The road trip that changed my life.

Updated: Jul 11, 2021

Spring Break 1970, and time to get out of town. 3 Bud’s in search of an adventure.

The questions:

What to do? Where to Go? How can we make it as uncomfortable as possible?

The answers:

Three-day road trip. Perdue University, and, “Let’s take my car” Doug said. “I’ve got a great sound system”.

That proved to be true. However, it was a 1965 VW Bug, with a reel-to-reel tape deck on the passenger front floor.

VW Beetle ready for a road trip.
Deceivingly small on the inside. Huh?

Doug was driving (his car), Charlie the shortest, occupied back seat with 3 luggage bags, and I folded my much younger 6’- 6” frame up front. At least I was in charge of the tunes.

Spinning Wheel, The Rapper, Green-Eyed Lady, American Woman, Momma told me not to come. All blasting the doors off. Listen, rewind, repeat.

First stop was Notre Dame to visit Terry Kelly my friend from St. Vincent HS.

Then on to Perdue to see Doug and Charlie’s friend Jim.

Six ear shattering, knee crunching hours later we arrived at the house he was sharing just off campus. He had 17 roommates, a lighted waterbed bladder with live goldfish, seating cushions filling the floors and guitars and bongos amongst the décor.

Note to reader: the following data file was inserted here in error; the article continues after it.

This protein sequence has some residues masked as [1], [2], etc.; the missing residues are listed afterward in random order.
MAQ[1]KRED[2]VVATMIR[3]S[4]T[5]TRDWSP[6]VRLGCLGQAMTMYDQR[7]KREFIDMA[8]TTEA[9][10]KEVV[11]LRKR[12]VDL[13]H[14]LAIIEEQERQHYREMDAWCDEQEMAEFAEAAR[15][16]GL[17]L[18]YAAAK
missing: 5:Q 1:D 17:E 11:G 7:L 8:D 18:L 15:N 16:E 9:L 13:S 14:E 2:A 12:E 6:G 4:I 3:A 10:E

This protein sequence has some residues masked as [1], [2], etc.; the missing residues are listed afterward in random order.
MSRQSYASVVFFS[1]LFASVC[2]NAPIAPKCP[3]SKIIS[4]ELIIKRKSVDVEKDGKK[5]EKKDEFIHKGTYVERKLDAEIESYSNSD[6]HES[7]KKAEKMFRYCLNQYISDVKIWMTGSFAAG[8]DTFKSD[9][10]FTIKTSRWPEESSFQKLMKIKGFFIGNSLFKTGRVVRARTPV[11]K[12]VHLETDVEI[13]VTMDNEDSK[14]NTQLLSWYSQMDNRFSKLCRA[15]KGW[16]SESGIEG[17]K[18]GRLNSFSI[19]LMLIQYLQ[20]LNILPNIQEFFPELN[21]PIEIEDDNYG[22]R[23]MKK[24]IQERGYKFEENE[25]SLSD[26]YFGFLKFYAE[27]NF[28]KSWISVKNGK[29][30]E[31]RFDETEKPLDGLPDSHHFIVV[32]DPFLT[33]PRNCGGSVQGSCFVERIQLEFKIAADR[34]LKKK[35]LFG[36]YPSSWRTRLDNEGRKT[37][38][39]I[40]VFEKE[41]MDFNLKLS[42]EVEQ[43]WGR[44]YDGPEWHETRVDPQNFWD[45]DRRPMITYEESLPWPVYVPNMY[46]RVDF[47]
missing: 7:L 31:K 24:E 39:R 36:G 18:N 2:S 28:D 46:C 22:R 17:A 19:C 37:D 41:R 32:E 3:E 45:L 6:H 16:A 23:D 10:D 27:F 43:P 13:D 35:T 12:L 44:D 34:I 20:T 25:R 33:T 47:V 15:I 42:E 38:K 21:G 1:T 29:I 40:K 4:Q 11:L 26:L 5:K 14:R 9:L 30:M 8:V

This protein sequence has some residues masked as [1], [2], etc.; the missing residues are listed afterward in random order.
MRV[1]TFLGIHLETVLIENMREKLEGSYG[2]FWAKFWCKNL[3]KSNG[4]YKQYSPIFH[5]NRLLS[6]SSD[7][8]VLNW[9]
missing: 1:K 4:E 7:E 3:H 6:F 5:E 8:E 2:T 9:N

The ultimate Hippie haven, right!

Dinner that evening was at the I-Hop on a budget, pick up some beers for the prerequisite sing a long, to be capped by the entire version of Alice’s Restaurant ,with added verses.

Friday night crash on the floor, most of Saturday spent exploring the campus, see a few political war protests, another budget meal or two and back to the house only this time another guitarist and lots of folk songs and CCR.

Crash for the night, OJ and toast for breakfast and back to reality 7 hours later.

Here’s the best part.

Remember those pesky war protests?

I was in the Co-op Engineering program at Akron U. It was a work study program where you worked two 6 month stints between the semesters of your last two years of classes, with the promise of a job upon graduation.

I had two interviews scheduled the following week, Charlie accompanied me to Kodak for the first one, and a different group of us went to the NSA in Fort Meade, MD.

Thanks to my Uncle Ed our whole family had already passed basic security clearances, now just for the interview. Here is where it gets spooky,

“How was your trip to Perdue last week”?

It turns out the National Security Agency had that particular house under surveillance because of suspected SDS activity.

The Students for a Democratic Society posed a potential conflict if I was involved. I was not and I passed due to my ignorance of any sadistic plots, and I could actually have worked there except for the paranoia.

You never knew who was watching, your vacations were not private, and when you were hired you could not tell anybody what you did. Not even a wife or girlfriend.

My assignment was to be designing listening devices that were going to be put in chairs destined for the embassy b